It feels like a creative explosion is coming. More creative platforms are paying creators for what they make – not as a cut of ad revenue but as a cut of platform value. This is a good thing because, let’s face it: these unpaid content creators are the reason we made a TikTok account in the first place. Fueled by the democratisation of power, due to these powerful fintech tools, individuals have the ability to generate a real income through launching and scaling complex projects and businesses. 

But buyer beware: putting your income into the hands of a privately-owned company with no creators in decision-making roles – or riskier yet – algorithms in decision-making roles can make for a sad and poor creator. 

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Here’s a rundown of our adventures across the internet this week. 

  • Over the last year, due to Covid Xenophobia and racism hate crimes against Asian communities worldwide have increased by 1900%. Historically, Asians have faced disparities such as the model minority myth created after WW2 to pit Asian immigrants against other BIPOC races. The myth is untrue and fails to recognize the different experiences of all different Asian racial groups. Sophie Li, in Vogue articulately explains why it’s so important that we stand up against anti-Asian racism and how we can help support the community.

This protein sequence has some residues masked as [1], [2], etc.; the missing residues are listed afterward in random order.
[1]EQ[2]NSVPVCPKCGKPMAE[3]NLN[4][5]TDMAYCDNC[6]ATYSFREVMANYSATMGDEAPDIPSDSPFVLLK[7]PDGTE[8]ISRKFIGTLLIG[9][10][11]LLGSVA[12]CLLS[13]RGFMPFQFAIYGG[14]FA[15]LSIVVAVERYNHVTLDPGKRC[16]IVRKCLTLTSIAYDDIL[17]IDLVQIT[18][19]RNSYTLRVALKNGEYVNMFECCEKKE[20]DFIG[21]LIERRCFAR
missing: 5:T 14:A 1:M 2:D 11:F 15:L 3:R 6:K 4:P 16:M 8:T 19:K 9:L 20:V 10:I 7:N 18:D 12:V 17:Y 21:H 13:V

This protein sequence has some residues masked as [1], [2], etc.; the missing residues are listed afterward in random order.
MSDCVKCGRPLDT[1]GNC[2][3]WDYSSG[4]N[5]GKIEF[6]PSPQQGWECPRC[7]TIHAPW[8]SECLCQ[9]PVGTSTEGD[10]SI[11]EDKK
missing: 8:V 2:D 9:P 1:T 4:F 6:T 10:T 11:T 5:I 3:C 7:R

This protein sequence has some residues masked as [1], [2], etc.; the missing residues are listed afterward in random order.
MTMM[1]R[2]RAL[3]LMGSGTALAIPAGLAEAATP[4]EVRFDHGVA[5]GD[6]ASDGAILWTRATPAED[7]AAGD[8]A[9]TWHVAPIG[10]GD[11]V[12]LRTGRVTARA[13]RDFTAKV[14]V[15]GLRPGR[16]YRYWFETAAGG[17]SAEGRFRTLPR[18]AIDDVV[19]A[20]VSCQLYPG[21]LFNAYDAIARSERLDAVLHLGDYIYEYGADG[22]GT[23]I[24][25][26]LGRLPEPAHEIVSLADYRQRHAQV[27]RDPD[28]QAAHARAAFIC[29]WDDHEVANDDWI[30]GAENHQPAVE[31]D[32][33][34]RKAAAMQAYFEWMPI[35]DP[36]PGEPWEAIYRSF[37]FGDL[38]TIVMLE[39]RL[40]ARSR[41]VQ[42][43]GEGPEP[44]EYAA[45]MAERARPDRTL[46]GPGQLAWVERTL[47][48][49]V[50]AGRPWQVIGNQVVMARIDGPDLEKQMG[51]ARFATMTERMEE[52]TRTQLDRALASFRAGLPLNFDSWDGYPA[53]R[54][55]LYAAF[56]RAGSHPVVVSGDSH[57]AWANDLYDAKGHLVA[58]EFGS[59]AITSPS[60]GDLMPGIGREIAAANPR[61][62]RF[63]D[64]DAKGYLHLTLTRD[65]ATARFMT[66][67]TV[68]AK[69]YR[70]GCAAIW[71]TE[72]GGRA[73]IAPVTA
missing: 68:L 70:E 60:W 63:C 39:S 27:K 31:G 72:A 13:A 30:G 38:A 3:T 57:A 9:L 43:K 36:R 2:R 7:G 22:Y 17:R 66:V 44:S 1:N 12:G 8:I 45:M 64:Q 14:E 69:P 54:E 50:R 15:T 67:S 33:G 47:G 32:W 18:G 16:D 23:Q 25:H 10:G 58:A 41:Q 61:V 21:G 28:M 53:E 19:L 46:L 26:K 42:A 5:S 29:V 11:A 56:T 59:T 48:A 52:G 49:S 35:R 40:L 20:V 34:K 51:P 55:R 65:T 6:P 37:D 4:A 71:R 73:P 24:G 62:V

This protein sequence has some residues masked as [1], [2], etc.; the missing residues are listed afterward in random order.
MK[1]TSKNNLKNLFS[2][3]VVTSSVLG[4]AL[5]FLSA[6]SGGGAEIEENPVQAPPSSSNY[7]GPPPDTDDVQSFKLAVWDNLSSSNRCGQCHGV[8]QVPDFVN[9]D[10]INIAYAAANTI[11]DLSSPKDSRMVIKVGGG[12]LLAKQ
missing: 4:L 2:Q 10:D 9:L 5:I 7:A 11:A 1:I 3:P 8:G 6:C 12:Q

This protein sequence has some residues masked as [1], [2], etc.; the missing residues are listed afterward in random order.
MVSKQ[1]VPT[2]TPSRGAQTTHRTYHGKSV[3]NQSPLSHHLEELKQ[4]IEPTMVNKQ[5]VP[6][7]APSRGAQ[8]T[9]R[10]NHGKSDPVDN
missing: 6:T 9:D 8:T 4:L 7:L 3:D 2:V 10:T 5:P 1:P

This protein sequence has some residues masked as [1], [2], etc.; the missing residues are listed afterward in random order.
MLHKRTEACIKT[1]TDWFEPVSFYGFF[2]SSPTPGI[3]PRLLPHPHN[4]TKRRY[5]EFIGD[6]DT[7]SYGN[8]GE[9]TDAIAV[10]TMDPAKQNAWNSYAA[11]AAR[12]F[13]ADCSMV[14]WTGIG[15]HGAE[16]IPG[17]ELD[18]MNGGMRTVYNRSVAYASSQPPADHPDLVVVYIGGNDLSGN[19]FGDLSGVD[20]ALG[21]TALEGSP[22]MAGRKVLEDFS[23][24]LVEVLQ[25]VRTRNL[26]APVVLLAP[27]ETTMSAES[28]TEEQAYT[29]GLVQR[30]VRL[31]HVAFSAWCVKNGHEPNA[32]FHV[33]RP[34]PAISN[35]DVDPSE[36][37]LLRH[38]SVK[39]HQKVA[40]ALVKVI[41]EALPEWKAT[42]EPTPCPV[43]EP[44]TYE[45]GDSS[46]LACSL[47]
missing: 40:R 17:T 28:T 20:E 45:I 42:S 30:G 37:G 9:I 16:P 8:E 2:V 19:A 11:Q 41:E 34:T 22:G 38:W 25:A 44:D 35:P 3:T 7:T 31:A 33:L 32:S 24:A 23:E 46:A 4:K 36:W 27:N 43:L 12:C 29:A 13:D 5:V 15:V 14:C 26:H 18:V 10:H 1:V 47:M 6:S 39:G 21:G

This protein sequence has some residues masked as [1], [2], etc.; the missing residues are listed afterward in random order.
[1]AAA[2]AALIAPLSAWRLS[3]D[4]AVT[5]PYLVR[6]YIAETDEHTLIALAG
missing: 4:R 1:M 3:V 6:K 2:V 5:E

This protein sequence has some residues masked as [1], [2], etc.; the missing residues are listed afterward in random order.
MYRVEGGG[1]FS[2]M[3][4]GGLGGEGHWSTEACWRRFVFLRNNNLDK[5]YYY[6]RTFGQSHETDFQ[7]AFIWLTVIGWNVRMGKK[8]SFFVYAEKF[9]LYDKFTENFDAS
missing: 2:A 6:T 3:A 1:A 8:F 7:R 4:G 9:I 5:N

• Worried about your digital carbon footprint? Well, you should be. Ecosia is an eco-friendly Google alternative. The search engine—which just selected as the default search engine for privacy-focused browser Brave at the end of January—offsets carbon emissions generated from online activities by planting a tree for every 45 searches run through the engine.

  • Looking to invest in some NFT’s. The Mint Fund is a community project created “with the sole purpose to build a support network for all artists (with an emphasis on helping BIPOC + LGBTQIA+ communities) interested in bringing their art into the world of NFTs.” Another solid option is Rarible, the first community-owned NFT marketplace.